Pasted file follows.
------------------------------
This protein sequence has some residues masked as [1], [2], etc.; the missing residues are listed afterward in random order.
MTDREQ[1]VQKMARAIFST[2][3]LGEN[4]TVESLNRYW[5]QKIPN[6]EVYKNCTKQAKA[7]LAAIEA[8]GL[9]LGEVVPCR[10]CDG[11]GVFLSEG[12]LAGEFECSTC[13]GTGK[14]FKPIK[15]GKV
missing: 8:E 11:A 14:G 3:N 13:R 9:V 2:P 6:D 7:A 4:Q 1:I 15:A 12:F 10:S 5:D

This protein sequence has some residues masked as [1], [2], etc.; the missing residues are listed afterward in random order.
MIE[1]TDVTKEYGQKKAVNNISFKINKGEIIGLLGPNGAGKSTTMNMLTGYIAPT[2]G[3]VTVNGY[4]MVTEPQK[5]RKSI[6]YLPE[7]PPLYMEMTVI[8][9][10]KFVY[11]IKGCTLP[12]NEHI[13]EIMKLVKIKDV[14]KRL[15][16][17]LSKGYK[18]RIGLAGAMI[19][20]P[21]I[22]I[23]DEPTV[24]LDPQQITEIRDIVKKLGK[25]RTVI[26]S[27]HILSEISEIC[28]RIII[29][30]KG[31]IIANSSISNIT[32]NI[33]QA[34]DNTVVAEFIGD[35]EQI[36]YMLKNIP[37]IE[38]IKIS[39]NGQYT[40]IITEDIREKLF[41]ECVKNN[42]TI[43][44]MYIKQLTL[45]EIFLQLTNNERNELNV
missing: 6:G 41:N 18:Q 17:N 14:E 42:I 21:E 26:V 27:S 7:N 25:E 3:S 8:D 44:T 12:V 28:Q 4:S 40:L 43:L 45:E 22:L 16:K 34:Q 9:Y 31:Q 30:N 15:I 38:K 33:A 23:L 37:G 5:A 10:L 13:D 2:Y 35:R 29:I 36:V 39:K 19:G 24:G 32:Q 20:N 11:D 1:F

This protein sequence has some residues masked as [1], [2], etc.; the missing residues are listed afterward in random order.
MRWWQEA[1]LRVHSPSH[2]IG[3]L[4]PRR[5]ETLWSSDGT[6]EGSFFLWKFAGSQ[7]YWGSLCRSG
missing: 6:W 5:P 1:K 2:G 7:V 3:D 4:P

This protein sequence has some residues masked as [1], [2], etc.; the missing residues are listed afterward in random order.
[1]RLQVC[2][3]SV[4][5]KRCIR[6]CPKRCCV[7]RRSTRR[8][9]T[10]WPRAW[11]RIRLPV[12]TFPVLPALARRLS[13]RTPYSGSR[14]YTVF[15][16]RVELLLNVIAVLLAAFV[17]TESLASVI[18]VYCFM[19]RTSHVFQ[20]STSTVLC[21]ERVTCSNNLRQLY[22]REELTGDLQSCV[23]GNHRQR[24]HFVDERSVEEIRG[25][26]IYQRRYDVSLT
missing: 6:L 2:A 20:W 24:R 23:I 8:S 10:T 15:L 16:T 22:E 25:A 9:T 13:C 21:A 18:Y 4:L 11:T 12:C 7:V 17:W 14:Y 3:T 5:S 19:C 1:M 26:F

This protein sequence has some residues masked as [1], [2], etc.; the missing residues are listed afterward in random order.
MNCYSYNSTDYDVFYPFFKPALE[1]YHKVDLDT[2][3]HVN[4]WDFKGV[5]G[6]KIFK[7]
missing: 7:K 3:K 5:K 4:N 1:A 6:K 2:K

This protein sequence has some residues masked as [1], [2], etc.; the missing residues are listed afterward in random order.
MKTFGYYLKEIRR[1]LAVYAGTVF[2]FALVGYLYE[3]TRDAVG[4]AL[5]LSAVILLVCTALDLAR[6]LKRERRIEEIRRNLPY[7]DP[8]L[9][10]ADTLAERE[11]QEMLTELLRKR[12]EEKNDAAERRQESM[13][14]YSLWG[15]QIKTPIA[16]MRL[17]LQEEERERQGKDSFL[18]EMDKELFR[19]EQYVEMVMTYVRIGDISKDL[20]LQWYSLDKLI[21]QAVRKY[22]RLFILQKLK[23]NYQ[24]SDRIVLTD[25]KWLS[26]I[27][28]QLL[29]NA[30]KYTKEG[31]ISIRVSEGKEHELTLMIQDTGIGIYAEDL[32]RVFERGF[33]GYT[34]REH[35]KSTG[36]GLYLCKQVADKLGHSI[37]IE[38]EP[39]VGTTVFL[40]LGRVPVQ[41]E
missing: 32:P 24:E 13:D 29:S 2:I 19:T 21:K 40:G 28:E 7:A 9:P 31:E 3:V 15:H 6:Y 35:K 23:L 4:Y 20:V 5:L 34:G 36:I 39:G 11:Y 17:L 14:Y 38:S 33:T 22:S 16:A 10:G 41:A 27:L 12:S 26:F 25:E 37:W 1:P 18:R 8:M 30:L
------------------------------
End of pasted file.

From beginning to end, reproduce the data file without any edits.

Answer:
This protein sequence has some residues masked as [1], [2], etc.; the missing residues are listed afterward in random order.
MTDREQ[1]VQKMARAIFST[2][3]LGEN[4]TVESLNRYW[5]QKIPN[6]EVYKNCTKQAKA[7]LAAIEA[8]GL[9]LGEVVPCR[10]CDG[11]GVFLSEG[12]LAGEFECSTC[13]GTGK[14]FKPIK[15]GKV
missing: 8:E 11:A 14:G 3:N 13:R 9:V 2:P 6:D 7:A 4:Q 1:I 15:A 12:F 10:S 5:D

This protein sequence has some residues masked as [1], [2], etc.; the missing residues are listed afterward in random order.
MIE[1]TDVTKEYGQKKAVNNISFKINKGEIIGLLGPNGAGKSTTMNMLTGYIAPT[2]G[3]VTVNGY[4]MVTEPQK[5]RKSI[6]YLPE[7]PPLYMEMTVI[8][9][10]KFVY[11]IKGCTLP[12]NEHI[13]EIMKLVKIKDV[14]KRL[15][16][17]LSKGYK[18]RIGLAGAMI[19][20]P[21]I[22]I[23]DEPTV[24]LDPQQITEIRDIVKKLGK[25]RTVI[26]S[27]HILSEISEIC[28]RIII[29][30]KG[31]IIANSSISNIT[32]NI[33]QA[34]DNTVVAEFIGD[35]EQI[36]YMLKNIP[37]IE[38]IKIS[39]NGQYT[40]IITEDIREKLF[41]ECVKNN[42]TI[43][44]MYIKQLTL[45]EIFLQLTNNERNELNV
missing: 6:G 41:N 18:Q 17:N 14:E 42:I 21:E 26:V 27:S 7:N 25:E 3:S 8:D 44:T 12:V 28:Q 4:S 40:L 43:L 45:E 22:L 16:K 34:Q 9:Y 31:Q 30:N 15:I 38:K 33:A 23:L 37:G 5:A 10:L 13:D 2:Y 35:R 29:I 36:V 39:K 19:G 24:G 32:Q 20:N 11:D 1:F

This protein sequence has some residues masked as [1], [2], etc.; the missing residues are listed afterward in random order.
MRWWQEA[1]LRVHSPSH[2]IG[3]L[4]PRR[5]ETLWSSDGT[6]EGSFFLWKFAGSQ[7]YWGSLCRSG
missing: 6:W 5:P 1:K 2:G 7:V 3:D 4:P

This protein sequence has some residues masked as [1], [2], etc.; the missing residues are listed afterward in random order.
[1]RLQVC[2][3]SV[4][5]KRCIR[6]CPKRCCV[7]RRSTRR[8][9]T[10]WPRAW[11]RIRLPV[12]TFPVLPALARRLS[13]RTPYSGSR[14]YTVF[15][16]RVELLLNVIAVLLAAFV[17]TESLASVI[18]VYCFM[19]RTSHVFQ[20]STSTVLC[21]ERVTCSNNLRQLY[22]REELTGDLQSCV[23]GNHRQR[24]HFVDERSVEEIRG[25][26]IYQRRYDVSLT
missing: 6:L 2:A 20:W 24:R 23:I 8:S 10:T 15:L 16:T 22:E 25:A 9:T 13:C 21:A 18:Y 4:L 11:T 12:C 7:V 17:W 14:Y 3:T 5:S 19:C 1:M 26:F

This protein sequence has some residues masked as [1], [2], etc.; the missing residues are listed afterward in random order.
MNCYSYNSTDYDVFYPFFKPALE[1]YHKVDLDT[2][3]HVN[4]WDFKGV[5]G[6]KIFK[7]
missing: 7:K 3:K 5:K 4:N 1:A 6:K 2:K

This protein sequence has some residues masked as [1], [2], etc.; the missing residues are listed afterward in random order.
MKTFGYYLKEIRR[1]LAVYAGTVF[2]FALVGYLYE[3]TRDAVG[4]AL[5]LSAVILLVCTALDLAR[6]LKRERRIEEIRRNLPY[7]DP[8]L[9][10]ADTLAERE[11]QEMLTELLRKR[12]EEKNDAAERRQESM[13][14]YSLWG[15]QIKTPIA[16]MRL[17]LQEEERERQGKDSFL[18]EMDKELFR[19]EQYVEMVMTYVRIGDISKDL[20]LQWYSLDKLI[21]QAVRKY[22]RLFILQKLK[23]NYQ[24]SDRIVLTD[25]KWLS[26]I[27][28]QLL[29]NA[30]KYTKEG[31]ISIRVSEGKEHELTLMIQDTGIGIYAEDL[32]RVFERGF[33]GYT[34]REH[35]KSTG[36]GLYLCKQVADKLGHSI[37]IE[38]EP[39]VGTTVFL[40]LGRVPVQ[41]E
missing: 32:P 24:E 13:D 29:S 2:I 19:T 21:K 40:G 28:E 7:A 9:P 31:E 3:V 15:H 6:Y 35:K 23:L 4:Y 20:V 5:L 34:G 36:I 39:G 11:Y 17:L 14:Y 38:S 33:T 22:S 16:A 10:G 41:A 27:L 12:S 26:F 25:E 37:W 1:P 18:R 8:M 30:L